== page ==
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January Part 2: Tane Coffee Collective,

January Part 2: Tane Coffee Collective,

Tane Coffee Collective, founded in 2020 in the middle of a pandemic, is a roastery that in its relatively short life has already had to adapt and readapt multiple times. Their coffee is truly delicious and beautifully roasted, so lucky us that they are going strong. 
Meet Dick, one of the founders of Tane Coffee Collective, and read more about their journey.  
Thank you so much for being a part of the Swerl Coffee Club. 
Who are you guys that founded Tane?
- We originally founded the company with 6 people with different backgrounds - from a professor in chemistry, a satellite engineer, and a flight leader in Brussels airport to the former head roaster of the Barn Berlin, the owner of one of Leuven’s first specialty bars and a graduate student with a love for green coffee processing. We officially started the company 2 weeks before the first lockdown in Belgium in the infamous year of 2020. 
When and how did Tane start?
- The goal was to create a cooperative company where our clients would be part owner in order to co-decide what new coffees we would source and roast. We would provide brewing information and brewing techniques to anyone, organise coffee and roasting workshops and create a small community of coffee enthusiasts with a common goal: share the beauty and potential of specialty coffee. 
What are your plans for 2022?
- We have put a lot of research in getting a sustainable solution for our packaging in 2021. The bottles (which one might recognise from another specialty roaster too) are made of 100% recycled PET and are meant to be used as much as possible. We provide refills on our website which we ship in certified homecompostable bags. In theory the PETpackers can be re-used hundreds of times, but we saw however, that by having a different label for each coffee, people wanted to have that new label on their PETpackers. So our goal to reduce waste was not being met. As such we are going to create 3-4 fixed labels and provide the coffee info on a small sticker which is shipped with the refills. This way we only use about 1/10th of the amount of material (which is recyclable, but still). 
All of the coffees we tried from you were excellent - what is your past experience in coffee?
- We were taught how to roast by Jasper who has gained a myriad of experience with specialty roasteries in New Zealand, Australia and Germany. Kris, who is currently roasting the coffees and was also taught by Joanna Alm, has been owner of Noir coffeebar in Leuven for almost 10 years. Dick has worked with coffee in every step of the value chain (from green processing to importing and serving) - though his latte art sucks, he can still slurp the loudest during cuppings (for which he, weirdly enough, feels some sense of pride).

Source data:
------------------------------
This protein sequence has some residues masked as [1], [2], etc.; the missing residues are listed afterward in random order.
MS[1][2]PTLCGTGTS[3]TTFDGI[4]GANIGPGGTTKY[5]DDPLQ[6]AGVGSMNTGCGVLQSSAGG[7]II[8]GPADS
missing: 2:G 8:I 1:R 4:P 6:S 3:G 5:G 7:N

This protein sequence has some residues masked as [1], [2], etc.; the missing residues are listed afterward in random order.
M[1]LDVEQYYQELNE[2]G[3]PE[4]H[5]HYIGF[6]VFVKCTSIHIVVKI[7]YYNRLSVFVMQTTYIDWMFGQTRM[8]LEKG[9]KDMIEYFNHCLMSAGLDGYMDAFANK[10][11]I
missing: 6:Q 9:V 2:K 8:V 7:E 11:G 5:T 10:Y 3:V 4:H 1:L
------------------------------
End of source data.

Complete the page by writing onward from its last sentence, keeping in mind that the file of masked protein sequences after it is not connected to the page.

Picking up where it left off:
Country: Kenya

Region: Kirinyaga

Producer: Kii Factory

Process: Washed

Variety: SL28, SL34, Batian

Perched high up in the southern foothills of Mount Kenya on rich red volcanic soil, the areas surrounding the Kii factory are ideal for producing some of the finest Kenyan coffee.
Farmers in these fertile foothills who typically cultivate around 250 coffee trees on half-acre plots have been delivering cherry to the Kii factory, which is one of 3 factories managed by an umbrella farmers’ cooperative society (FCS) called the Rungeto Farmers’ Cooperative Society.
Smaller in size than other FCS, Rungeto has focused on quality processing and meticulous attention to detail, garnering it a reputation for amazing coffee and some of the cleanest and best organized factories in Kenya.
At the Kii factory only the ripest cherries are delivered, and additional hand sorting and floating is done to remove less dense and damaged beans before the coffee is depulped, fermented and washed. After the coffee is washed, it’s soaked in fresh water for long periods of time to solidify the hallmark Kenyan profiles.
The coffee is dried over a period of two weeks on raised beds, which are carefully constructed to ensure proper air circulation and temperature control for optimal drying.



How to brew it? You can find this information on the package.  



Country: Costa Rica

Region: Alajuela

Producer: Marvin Barrantes

Process: Honey


Marvin’s farm is 8 hectares. To enable his production of single-variety lots, Marvin has divided his land to cultivate varieties separately.

Marvin established his milling operating in 2012 with only a small pulper and some raised beds.  While honey processing is expensive, Marvin explained that the short distance from his fields to his mill, and his ability to capture the value from the processing stage, makes it possible for him to produce this excellent coffee.  

Cherry is selectively handpicked by Marvin and his family and pulped on Marvin’s ecopulpers. They then lay parchment and mucilage on drying beds. Coffee sundries for approximately 20 days. 

Once dry, Marvin brings his parchment to Hacienda Sonora, where coffee is stored, dry milled and prepared for export.  

How to brew it? You can find this information on the package.  


Thank you for sharing January with us and the featured roasters. It is always a pleasure preparing each month's coffee delivery!